In China, a number of base oil facilities were heard to be running at reduced rates or were shut down for maintenance, leading to tighter conditions in certain segments. This has also exacerbated the constant deficit of the heavy viscosity grades in China, with bright stock stepping into the spotlight once again as it is still a highly sought base stock in China for industrial, heavy-duty transportation, marine and railway applications. A turnaround at a key local refinery was also restricting the availability of Group I grades. Some Thai volumes were anticipated to be shipped to China this month, and together with existing inventories, were expected to cover most requirements. A 3,000-ton cargo was discussed for shipment from Rayong, Thailand, to Nantong in the first week of June. The tighter conditions have prompted local producers to seek higher price levels.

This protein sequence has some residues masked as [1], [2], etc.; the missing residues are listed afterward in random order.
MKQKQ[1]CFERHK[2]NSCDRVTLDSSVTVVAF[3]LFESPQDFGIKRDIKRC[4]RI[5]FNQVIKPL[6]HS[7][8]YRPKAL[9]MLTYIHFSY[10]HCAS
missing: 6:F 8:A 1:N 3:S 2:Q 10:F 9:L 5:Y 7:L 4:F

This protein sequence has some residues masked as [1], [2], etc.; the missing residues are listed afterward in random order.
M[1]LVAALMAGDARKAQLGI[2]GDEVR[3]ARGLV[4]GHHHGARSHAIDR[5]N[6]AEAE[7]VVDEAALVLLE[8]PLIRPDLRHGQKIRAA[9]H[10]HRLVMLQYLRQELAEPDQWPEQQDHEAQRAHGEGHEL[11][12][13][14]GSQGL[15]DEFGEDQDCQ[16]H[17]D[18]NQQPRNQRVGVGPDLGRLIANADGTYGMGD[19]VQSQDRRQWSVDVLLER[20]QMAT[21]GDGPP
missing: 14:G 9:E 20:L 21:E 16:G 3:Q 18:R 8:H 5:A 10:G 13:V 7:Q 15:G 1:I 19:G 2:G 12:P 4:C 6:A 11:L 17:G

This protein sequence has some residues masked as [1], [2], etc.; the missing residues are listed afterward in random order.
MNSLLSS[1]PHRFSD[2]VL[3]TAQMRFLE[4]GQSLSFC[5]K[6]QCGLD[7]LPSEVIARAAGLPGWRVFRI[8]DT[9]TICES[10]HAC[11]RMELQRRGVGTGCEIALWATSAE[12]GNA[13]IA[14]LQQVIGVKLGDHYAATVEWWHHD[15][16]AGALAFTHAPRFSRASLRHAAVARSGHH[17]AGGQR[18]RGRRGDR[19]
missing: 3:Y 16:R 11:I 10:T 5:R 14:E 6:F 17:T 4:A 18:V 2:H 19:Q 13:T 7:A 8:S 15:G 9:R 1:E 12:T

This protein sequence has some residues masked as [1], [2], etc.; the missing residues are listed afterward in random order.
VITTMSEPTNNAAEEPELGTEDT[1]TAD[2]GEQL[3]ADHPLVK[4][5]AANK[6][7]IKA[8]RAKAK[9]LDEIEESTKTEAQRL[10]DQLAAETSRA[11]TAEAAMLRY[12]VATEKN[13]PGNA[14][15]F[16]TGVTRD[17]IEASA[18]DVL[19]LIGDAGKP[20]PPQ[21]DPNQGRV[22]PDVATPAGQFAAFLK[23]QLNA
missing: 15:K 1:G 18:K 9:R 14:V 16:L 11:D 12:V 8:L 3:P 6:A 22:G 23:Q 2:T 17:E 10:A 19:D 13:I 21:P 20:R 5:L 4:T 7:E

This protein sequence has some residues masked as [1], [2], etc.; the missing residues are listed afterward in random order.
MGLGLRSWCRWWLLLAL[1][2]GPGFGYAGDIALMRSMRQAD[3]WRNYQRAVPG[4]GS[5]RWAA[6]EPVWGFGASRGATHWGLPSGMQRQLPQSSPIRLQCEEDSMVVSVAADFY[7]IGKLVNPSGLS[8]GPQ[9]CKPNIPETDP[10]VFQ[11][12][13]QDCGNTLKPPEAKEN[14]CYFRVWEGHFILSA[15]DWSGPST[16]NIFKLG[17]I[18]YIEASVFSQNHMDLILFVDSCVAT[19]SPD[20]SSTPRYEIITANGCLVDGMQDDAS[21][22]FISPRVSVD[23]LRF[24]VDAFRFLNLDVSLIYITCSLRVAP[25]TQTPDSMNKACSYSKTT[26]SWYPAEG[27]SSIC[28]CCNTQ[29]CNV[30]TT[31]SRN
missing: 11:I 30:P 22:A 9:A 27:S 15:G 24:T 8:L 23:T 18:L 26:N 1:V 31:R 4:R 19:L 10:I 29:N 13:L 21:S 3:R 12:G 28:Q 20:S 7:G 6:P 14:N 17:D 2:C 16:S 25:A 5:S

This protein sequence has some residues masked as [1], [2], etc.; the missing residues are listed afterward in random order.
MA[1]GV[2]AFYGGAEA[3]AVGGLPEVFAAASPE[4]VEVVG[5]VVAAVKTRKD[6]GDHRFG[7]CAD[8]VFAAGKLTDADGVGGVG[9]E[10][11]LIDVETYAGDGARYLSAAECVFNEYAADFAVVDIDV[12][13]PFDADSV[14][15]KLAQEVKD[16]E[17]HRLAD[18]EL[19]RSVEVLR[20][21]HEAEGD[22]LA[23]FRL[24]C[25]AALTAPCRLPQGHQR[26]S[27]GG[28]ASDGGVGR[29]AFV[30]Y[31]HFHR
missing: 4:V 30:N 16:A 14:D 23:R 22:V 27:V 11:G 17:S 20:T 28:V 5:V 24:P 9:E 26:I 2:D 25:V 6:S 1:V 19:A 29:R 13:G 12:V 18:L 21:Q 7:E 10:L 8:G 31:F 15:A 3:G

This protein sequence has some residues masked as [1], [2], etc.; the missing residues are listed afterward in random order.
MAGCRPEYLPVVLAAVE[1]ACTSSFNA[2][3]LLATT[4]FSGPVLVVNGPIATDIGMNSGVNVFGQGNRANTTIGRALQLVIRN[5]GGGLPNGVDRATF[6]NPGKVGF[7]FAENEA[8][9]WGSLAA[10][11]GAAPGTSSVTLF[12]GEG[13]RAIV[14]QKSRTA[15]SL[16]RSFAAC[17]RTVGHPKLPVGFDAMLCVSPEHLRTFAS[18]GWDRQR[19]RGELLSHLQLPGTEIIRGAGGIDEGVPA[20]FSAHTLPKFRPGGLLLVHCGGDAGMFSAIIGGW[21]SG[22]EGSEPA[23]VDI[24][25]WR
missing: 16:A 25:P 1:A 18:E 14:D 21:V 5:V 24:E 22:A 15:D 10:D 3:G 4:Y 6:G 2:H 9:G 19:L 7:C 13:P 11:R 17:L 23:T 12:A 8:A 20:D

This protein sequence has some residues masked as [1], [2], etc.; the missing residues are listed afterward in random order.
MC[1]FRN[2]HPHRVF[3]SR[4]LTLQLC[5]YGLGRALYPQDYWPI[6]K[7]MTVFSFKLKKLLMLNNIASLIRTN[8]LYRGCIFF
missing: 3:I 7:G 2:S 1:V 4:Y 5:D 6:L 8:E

Group II supplies remained snug in China due to turnarounds at local facilities and reduced import volumes from Taiwan. The Taiwanese producer Formosa Petrochemical regularly ships term and spot Group II base oil cargoes to China every month. However, a partial shutdown at the Formosa plant in Mailiao caused by maintenance at the affiliated refinery has restricted availability. Spot supplies from the producer were expected to become more plentiful once the refinery maintenance is completed in late April and the base oil plant ramps up rates. A 2,000-ton cargo was under discussion for shipment from Mailiao to Manila, Philippines, in late May.

Additionally, another key Group II supplier that often ships product to China is South Korean producer Hyundai Oilbank-Shell. The producer had shipped lower volumes to China in February and March due to a partial turnaround at its plant in Daesan while the affiliated refinery underwent maintenance. However, increased spot volumes were anticipated to become available this month.